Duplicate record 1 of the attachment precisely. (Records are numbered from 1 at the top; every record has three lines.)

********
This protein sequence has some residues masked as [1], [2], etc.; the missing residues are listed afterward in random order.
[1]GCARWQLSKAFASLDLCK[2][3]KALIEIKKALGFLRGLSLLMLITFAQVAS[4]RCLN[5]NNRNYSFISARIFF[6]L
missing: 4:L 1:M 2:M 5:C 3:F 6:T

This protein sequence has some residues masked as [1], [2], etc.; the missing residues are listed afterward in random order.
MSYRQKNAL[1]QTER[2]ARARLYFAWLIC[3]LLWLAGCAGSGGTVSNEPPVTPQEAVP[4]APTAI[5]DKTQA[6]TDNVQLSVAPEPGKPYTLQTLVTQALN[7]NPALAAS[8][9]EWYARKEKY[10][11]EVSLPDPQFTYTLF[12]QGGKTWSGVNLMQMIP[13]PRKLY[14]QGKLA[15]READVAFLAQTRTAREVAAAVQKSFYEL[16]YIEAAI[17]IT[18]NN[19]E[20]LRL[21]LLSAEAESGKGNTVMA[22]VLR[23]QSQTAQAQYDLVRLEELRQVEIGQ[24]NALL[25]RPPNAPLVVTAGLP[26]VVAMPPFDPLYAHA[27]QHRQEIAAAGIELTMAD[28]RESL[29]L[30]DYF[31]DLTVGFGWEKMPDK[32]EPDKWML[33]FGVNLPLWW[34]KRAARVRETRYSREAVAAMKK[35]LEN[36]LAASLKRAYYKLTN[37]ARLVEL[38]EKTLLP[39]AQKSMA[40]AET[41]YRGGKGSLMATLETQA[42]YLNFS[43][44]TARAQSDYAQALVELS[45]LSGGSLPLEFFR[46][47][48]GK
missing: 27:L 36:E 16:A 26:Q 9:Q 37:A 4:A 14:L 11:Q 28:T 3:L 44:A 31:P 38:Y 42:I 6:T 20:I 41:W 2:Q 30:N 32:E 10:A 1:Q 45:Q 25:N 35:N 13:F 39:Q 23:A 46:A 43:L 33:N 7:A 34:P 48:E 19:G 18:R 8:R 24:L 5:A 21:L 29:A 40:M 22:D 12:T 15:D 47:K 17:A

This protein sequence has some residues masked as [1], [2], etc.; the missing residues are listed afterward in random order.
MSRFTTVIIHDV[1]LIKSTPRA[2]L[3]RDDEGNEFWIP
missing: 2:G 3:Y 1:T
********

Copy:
This protein sequence has some residues masked as [1], [2], etc.; the missing residues are listed afterward in random order.
[1]GCARWQLSKAFASLDLCK[2][3]KALIEIKKALGFLRGLSLLMLITFAQVAS[4]RCLN[5]NNRNYSFISARIFF[6]L
missing: 4:L 1:M 2:M 5:C 3:F 6:T